Should You Buy The Dogs Of The FTSE For 2015? BP plc, WM Morrison Supermarkets PLC, Persimmon plc, BHP Billiton plc & Centrica PLC

Fans of the Dogs of the Dow strategy believe they can beat the market by buying equal amounts of the 10 highest-yield stocks in the US Dow Jones Industrial Average index at the start of each year, holding them for one year, and then selling and repeating the process.

The Dogs of the Dow have beaten the Dow for two of the last three years, and we can apply the same strategy to the FTSE 100.

In this article, I’ll take a look at the five of 2015’s ‘FTSE Dogs’, and I’ll complete the list in a later article.


2015 prospective yield



Wm. Morrison Supermarkets (LSE: MRW)


Persimmon (LSE: PSN)


BHP Billiton (LSE: BLT)


Centrica (LSE: CNA)



Down by around 25% in 2014, BP’s sky-high yield suggests to me that either BP’s dividend will be cut, or its share price will rise.

However, it’s worth noting that BP could cut next year’s dividend by a third and still offer a yield above the FTSE 100 average.


Morrisons was the first supermarket to admit that it had serious problems, and appears to be making good progress in dealing with them.

Unlike its peers, Morrisons has not yet cut its dividend, but consensus forecasts indicate the market is expecting a 15% cut to 10.6p in 2015, giving a prospective yield of 6.2%.


With a forecast P/E of 10.8 and a prospective yield of 6.3%, Persimmon may look cheap, but I’m not convinced.

The firm’s share price has risen by 250% over the last five years, and is now at 2006/7 peak levels, thanks to the strong recovery we’ve seen in the housing market. The question is how long can this continue?

BHP Billiton

BHP currently trades on a forecast P/E of less than 10 and at less than ten times ten-year average earnings — a key value indicator.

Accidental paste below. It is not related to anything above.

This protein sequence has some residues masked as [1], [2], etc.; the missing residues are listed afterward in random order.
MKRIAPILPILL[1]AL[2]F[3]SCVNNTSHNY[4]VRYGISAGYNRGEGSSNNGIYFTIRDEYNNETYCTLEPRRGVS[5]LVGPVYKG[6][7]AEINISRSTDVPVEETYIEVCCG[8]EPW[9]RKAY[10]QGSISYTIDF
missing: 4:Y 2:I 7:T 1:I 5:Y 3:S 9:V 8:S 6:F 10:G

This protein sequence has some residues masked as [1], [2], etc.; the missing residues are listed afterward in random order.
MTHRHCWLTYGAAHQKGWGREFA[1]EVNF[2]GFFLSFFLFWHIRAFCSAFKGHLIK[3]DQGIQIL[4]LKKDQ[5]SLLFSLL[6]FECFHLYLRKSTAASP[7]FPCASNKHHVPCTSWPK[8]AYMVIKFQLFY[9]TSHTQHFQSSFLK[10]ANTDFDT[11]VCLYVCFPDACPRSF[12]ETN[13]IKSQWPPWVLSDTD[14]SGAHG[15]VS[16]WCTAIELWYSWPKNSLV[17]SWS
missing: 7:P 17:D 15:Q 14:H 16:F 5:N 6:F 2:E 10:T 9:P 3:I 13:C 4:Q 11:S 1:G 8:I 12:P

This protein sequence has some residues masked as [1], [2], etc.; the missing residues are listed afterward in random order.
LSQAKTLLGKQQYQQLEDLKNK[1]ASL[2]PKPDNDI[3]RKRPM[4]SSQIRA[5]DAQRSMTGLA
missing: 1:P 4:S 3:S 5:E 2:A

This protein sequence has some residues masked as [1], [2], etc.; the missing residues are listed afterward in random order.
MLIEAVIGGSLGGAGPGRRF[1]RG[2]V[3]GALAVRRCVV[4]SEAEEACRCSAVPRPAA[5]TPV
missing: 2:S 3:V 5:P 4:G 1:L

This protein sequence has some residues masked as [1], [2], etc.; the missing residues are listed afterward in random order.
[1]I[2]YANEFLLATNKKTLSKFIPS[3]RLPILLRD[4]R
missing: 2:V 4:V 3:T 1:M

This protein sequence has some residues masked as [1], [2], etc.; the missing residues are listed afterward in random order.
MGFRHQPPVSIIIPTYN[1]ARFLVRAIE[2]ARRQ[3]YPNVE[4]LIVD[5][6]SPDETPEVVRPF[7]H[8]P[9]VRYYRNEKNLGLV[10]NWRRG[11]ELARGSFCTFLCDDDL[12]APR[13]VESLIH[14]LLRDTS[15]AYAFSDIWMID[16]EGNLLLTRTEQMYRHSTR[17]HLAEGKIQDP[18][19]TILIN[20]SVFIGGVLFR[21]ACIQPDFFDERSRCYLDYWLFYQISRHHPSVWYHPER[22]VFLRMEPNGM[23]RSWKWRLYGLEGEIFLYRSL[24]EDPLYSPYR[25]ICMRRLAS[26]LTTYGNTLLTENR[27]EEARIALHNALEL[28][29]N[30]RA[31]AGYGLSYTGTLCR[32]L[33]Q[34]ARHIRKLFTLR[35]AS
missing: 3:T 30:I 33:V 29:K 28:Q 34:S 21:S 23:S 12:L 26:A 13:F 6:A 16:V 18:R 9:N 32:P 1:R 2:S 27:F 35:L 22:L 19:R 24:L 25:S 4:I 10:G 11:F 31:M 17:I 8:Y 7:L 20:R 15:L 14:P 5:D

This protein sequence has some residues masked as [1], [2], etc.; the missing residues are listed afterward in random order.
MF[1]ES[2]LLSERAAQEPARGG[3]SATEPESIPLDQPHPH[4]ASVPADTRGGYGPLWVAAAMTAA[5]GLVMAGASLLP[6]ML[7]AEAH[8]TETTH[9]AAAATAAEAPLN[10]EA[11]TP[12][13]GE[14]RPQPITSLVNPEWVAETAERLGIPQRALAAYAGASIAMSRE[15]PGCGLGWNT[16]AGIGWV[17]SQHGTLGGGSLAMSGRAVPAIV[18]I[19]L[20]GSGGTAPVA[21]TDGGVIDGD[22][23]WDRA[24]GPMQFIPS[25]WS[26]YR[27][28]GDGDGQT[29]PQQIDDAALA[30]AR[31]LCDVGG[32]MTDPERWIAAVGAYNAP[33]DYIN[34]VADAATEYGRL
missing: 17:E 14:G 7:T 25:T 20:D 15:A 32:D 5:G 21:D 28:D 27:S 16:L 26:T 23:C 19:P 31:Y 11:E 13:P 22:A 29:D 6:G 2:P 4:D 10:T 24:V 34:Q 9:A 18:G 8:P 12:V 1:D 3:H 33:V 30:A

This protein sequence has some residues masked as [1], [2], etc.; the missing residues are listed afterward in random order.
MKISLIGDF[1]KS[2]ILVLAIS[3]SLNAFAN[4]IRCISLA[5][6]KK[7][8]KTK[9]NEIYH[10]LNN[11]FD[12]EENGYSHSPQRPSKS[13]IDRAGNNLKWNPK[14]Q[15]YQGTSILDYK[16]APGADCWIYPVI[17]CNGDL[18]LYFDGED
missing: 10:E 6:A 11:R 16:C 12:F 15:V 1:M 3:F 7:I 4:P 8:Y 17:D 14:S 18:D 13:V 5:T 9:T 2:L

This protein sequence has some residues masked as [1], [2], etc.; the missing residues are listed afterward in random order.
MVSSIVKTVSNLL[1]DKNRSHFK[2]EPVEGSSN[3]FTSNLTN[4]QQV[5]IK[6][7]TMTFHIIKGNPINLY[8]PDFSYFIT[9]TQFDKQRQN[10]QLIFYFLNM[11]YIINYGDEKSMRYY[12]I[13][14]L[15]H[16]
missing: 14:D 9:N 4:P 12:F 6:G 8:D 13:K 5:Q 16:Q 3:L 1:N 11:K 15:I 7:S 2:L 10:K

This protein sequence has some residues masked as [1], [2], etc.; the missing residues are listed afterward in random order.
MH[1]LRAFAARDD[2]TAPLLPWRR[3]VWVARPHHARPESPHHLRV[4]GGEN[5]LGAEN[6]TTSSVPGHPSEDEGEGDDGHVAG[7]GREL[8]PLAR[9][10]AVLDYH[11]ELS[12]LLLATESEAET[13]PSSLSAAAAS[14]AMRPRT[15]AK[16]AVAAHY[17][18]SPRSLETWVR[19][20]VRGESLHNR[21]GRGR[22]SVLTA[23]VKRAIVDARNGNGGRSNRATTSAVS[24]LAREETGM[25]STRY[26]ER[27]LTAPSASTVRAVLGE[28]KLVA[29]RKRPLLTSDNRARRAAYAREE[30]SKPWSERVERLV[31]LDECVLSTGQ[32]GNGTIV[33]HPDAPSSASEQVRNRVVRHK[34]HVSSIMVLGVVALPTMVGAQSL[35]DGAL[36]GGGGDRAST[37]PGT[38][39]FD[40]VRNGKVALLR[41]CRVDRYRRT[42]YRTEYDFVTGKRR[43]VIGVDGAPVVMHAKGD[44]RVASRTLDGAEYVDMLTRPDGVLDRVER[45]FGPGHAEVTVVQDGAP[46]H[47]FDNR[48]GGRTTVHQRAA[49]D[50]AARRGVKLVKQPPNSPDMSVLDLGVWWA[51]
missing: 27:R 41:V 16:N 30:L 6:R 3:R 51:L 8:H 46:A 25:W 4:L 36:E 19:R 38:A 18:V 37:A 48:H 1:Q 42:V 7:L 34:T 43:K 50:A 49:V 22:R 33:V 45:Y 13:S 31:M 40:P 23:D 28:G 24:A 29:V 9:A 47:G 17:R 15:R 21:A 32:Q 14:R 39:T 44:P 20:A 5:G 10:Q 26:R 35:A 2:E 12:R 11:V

The miner’s prospective yield of 6.4% is backed by a strong balance sheet and average dividend growth of 6.8% per year since 2010.

Shareholders will also receive a capital return in 2015, when the miner spins off non-core assets into a new firm.


Centrica’s dividend has risen by an average of 5.8% per year since 2009, but mild weather means gas consumption fell by 21% during the first ten months of 2014.

Centrica’s earnings per share are expected to follow and fall by around 25% to 19.8p this year, leaving the firm’s 17p dividend barely covered by earnings, but offering a Dog-worthy 6.8% prospective yield.

What if these dividends are cut?

The point of the Dogs strategy is to buy stocks based only on their yield — to resist the temptation to analyse and pick stocks.

However, if you'd like to take a closer look at the dividends of the five firms in this article, I'd strongly suggest you look at "How To Create Dividends For Life".

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Roland Head owns shares in BHP Billiton and Wm Morrison Supermarkets. The Motley Fool UK has recommended Centrica. We Fools don't all hold the same opinions, but we all believe that considering a diverse range of insights makes us better investors.